Eddie Henderson’s Cool Collective

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Eddie Henderson frequently eschews original compositions on his albums, opting instead for interpretations to create a “collective portrait.”

(Photo: Jimmy Katz)

In 1970, When Eddie Henderson joined Herbie Hancock’s Mwandishi band as a substitute trumpeter, he was the least experienced member of that groundbreaking group. As a result, he was subjected to some mild hazing to test his mental toughness.

“They called me ‘rookie of the year,’” he said in April as he relaxed in his suburban New York home. “They wouldn’t let me see the music.”

But Henderson, who had just become a practicing psychiatrist, was up to it. In fact, his cool sound and creative brilliance so impressed Hancock that the gig, which was supposed to end after a week, lasted until the band broke up in 1973. By that time, Henderson was launched on an illustrious career that, at age 77, shows few signs of slowing down.

“That one week turned into the rest of my life,” Henderson said.

These days, Henderson, who looks 20 years younger than his age, is an active member of The Cookers, an all-star collective that includes Mwandishi’s drummer, Billy Hart, as well as trumpeter David Weiss, saxophonists Billy Harper and Donald Harrison, pianist George Cables and bassist Cecil McBee.

The Cookers have produced five swinging albums, most recently 2016’s The Call Of The Wild And Peaceful Heart (Smoke Sessions). But he finds his work as a leader equally satisfying. The most recent manifestation of that work is his new quintet album, Be Cool (Smoke Sessions).

Like most of his recorded output, the album—Henderson’s 30th as a leader—eschews his own tunes. “I’m not really a composer as such,” he maintained. Rather, he prefers that his albums become forums for others’ compositions. “That way I can create a collective portrait.” (His previous album on Smoke Sessions appropriately is titled Collective Portrait.)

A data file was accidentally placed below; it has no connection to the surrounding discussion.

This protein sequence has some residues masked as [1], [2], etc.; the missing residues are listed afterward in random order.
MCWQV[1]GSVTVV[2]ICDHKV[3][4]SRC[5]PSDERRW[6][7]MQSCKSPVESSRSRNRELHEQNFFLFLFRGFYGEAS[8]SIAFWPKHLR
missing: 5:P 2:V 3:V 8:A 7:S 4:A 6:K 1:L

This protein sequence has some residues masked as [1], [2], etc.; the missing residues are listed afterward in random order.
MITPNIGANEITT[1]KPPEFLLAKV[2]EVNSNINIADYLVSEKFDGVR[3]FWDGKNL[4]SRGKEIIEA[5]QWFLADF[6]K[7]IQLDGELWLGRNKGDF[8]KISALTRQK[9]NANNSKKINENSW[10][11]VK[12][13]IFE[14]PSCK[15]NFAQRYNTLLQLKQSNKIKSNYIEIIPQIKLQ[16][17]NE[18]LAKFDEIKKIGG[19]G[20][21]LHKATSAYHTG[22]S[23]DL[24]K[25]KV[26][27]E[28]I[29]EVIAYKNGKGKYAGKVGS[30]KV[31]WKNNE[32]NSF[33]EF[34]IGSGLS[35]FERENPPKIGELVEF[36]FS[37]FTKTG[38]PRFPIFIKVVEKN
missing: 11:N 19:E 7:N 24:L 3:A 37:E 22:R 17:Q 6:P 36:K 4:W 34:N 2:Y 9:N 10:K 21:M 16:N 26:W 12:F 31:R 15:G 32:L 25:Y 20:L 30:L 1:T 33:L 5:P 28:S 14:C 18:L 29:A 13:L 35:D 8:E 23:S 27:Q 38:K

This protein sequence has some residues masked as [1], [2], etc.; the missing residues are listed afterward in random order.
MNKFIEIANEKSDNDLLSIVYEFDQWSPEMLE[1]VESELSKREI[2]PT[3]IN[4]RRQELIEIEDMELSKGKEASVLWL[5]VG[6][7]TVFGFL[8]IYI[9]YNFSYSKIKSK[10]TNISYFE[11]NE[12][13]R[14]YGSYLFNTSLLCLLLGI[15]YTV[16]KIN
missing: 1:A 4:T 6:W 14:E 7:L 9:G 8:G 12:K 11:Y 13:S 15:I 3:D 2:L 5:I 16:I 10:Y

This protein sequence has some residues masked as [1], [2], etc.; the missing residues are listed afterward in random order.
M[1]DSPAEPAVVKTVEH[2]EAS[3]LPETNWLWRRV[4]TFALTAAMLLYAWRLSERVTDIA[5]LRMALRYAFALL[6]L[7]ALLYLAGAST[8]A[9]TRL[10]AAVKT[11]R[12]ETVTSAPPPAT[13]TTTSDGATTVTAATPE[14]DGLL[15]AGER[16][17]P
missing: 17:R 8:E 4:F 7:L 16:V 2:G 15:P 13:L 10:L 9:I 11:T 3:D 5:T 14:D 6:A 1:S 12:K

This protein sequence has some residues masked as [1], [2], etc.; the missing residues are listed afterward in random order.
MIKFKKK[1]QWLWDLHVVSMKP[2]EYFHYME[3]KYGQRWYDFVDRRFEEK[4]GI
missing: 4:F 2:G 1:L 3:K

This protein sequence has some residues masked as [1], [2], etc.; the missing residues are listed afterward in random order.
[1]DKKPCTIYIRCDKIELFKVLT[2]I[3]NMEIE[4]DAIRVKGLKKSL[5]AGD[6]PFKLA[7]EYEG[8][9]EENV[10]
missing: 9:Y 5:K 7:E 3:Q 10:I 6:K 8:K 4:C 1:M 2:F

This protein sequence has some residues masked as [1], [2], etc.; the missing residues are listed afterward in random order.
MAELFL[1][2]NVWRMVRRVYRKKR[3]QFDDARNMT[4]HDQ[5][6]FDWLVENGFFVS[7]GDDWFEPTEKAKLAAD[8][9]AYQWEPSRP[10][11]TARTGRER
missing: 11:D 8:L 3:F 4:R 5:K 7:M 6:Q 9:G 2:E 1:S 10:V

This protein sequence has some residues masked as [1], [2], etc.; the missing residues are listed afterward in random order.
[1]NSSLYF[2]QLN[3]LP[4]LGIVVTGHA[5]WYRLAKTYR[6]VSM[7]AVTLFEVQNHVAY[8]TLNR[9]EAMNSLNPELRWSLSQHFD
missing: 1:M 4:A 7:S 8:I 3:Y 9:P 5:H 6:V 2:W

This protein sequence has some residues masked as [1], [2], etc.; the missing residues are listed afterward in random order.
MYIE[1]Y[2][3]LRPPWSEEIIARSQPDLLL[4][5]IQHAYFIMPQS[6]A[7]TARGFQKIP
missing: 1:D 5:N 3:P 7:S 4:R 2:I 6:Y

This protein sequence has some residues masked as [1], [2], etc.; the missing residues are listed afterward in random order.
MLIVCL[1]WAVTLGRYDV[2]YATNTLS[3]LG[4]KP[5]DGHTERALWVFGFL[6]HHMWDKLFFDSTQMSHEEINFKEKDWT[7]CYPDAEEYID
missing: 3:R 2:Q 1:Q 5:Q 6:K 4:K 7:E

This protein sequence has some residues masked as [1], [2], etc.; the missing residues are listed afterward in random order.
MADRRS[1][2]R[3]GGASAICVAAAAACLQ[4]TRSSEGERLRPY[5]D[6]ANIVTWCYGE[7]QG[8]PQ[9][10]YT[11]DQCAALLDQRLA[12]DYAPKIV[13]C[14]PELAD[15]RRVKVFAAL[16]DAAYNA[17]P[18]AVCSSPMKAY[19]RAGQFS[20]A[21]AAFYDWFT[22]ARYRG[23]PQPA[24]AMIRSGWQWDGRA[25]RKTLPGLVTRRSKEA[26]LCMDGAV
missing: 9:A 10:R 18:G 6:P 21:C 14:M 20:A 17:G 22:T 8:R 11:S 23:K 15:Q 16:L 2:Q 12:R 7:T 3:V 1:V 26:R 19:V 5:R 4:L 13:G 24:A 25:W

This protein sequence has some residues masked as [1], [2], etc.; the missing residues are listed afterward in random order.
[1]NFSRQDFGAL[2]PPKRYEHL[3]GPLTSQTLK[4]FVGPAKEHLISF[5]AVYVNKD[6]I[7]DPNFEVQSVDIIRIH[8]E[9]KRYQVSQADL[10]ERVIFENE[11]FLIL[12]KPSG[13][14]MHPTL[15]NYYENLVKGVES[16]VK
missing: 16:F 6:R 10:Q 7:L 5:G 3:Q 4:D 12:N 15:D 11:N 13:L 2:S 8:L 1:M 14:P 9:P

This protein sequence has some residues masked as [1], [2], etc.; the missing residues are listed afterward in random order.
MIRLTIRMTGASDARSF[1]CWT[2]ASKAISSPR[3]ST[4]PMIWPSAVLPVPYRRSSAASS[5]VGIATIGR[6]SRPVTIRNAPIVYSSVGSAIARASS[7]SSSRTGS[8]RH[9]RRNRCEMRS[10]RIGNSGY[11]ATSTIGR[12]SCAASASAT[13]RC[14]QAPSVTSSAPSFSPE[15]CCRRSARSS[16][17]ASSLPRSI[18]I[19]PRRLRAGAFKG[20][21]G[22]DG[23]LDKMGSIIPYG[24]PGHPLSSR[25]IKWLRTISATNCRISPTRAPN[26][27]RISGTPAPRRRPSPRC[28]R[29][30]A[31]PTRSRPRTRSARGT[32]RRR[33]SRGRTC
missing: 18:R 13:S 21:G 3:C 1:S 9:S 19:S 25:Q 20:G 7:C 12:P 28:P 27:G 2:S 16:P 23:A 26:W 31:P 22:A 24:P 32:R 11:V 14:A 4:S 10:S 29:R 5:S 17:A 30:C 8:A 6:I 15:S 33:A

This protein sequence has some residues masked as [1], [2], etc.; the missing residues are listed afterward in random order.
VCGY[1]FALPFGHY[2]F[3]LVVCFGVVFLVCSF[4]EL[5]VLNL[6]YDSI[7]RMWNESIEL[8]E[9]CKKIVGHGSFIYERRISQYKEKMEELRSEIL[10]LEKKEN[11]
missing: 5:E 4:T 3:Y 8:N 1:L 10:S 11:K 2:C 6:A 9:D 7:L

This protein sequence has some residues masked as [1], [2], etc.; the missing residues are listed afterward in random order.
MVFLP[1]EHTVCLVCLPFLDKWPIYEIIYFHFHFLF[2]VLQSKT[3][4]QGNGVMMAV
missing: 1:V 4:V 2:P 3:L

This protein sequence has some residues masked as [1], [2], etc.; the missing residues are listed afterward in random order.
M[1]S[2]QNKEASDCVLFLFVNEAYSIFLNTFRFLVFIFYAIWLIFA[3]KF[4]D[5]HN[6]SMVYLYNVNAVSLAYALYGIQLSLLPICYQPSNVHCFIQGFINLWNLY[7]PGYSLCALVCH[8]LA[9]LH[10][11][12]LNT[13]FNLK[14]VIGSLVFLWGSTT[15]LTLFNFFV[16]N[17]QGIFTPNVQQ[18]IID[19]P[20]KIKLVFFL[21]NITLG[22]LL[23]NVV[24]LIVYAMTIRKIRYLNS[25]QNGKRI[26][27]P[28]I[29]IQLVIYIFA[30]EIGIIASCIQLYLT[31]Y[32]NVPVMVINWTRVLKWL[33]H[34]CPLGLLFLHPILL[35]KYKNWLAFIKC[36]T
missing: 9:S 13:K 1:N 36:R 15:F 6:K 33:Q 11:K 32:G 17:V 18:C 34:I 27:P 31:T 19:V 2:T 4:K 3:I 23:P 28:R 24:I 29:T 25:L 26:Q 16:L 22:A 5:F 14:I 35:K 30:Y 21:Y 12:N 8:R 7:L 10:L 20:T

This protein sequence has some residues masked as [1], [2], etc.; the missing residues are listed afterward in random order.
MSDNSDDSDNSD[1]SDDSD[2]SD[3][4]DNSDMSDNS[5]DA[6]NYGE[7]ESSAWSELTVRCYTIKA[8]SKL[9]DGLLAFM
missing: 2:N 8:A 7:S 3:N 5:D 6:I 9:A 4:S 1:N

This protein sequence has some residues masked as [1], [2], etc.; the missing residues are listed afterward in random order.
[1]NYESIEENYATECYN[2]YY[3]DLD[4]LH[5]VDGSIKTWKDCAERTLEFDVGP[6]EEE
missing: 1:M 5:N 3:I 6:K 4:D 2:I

Of the 12 tunes on Be Cool, three are by members of the band: “Smoke Screen,” by pianist Kenny Barron; “Loft Funk,” co-written by drummer Mike Clark; and “The Sand Castle Head Hunter,” by Harrison, whom Henderson recruited from The Cookers.

Two tunes are by family members: the title track, by his wife, Natsuko Henderson, and “Nightride,” by Henderson’s daughter, Cava Menzies. And two are by iconic trumpeters who were both friends and influences: “Fran-Dance” by Miles Davis, and “The Moontrane,” by Woody Shaw.

While the songs on Be Cool vary widely in tone and temperament, they do not stress elasticity of form. At the same time, the arrangements reveal a penchant for reimagining.

For example, Henderson’s first recording of John Coltrane’s “Naima”—on 1989’s Phantoms, which also featured Barron—was decidedly meditative. But on the new album, the meter shifts and the piece becomes a more kinetic exercise.

“I thought this would be a different flavor to it, in 3/4,” he explained. “It would have that loping feeling, giving it forward motion.”

In contrast, the standard “After You’ve Gone,” typically performed with an animated kick, surprises by its almost mournful stillness. Henderson said he first played the tune last year for a woman in Hawaii who had recently lost her husband. Like that rendering, the one on the album proves that, for all its coolness, Henderson’s horn can plumb the emotional depths.

“I was fighting back tears,” Clark said, recalling how the take unfolded in the studio.

Clark, a veteran of Hancock’s Head Hunters band who appeared on Henderson’s Heritage in 1976, said the bond he and Henderson formed in those fertile days remains strong—and it comes through loud and clear on Be Cool.

“Eddie’s one of those people you have an understanding with that never goes away,” Clark said. DB



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January 2019
Eric Dolphy
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